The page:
Strike While the Iron's Hot
Post-Script: Of course, we don't yet know if the camera is totally functional until I finish that roll of film and get it processed. But inspecting the camera before purchase indicated that the shutter and metering appeared to be nominal. Today, I took a field trip to downtown with my brother, where we placed a visit to The Man's Hat Shop (he being in the market for a hat, not I), during which time I carried the little Minox in its carrying case in my jacket pocket, and was enthused about how small and light it is to carry. And dang, was it cold today, post a snow storm and with blowing wind.
In operation, the lens is operated scale-focus only, meaning you have to estimate at what distance you wish to be in sharpest focus and set the lens accordingly. Then, as you frame the scene, a needle on the right side of the viewfinder indicates the shutter speed based on the lens aperture you've set. Myself, operating these scale-focus cameras is no big deal, I've been doing so for years. Plus, this one has good depth-of-field markings on the lens, so in bright light it's easy to just set an intermediate aperture, preset the focus to the hyper-focal setting and click away.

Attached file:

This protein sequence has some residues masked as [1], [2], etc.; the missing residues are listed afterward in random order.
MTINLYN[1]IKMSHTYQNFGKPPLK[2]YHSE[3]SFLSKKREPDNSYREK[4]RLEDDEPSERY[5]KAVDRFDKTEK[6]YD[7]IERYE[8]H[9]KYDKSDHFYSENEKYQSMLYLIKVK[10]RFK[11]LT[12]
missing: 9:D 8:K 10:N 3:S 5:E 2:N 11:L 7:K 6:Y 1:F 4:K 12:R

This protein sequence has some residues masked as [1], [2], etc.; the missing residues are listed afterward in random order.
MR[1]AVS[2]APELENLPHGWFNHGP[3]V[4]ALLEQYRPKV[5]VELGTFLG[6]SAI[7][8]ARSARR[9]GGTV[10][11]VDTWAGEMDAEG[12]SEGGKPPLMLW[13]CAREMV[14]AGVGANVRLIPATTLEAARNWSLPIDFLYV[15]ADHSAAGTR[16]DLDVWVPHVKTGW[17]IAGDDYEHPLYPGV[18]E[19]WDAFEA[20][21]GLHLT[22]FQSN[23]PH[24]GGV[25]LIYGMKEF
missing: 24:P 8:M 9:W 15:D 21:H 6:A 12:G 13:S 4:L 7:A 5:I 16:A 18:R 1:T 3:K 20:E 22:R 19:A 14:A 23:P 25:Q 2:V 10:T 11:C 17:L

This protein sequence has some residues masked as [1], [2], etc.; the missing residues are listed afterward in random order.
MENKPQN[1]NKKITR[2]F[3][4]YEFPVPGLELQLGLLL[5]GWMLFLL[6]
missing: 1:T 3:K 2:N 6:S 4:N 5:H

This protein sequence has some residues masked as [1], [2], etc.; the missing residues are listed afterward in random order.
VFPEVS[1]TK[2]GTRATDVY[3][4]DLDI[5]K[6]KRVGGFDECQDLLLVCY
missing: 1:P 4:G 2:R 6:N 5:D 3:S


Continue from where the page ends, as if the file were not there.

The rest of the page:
The meter doesn't activate until you advance the film, which is a nice feature that helps to preserve the battery life, since you can compose your scene in the viewfinder before hand. The shutter button itself is a bit sensitive, and makes a little snick that's barely audible even to the photographer. Once the clam-shell lens cover is closed up the camera is very small.
Here's the link to Camera & Darkroom. Be sure to stop by when you're in town, because now they're our only remaining camera store. Typecast via Smith-Corona Silent.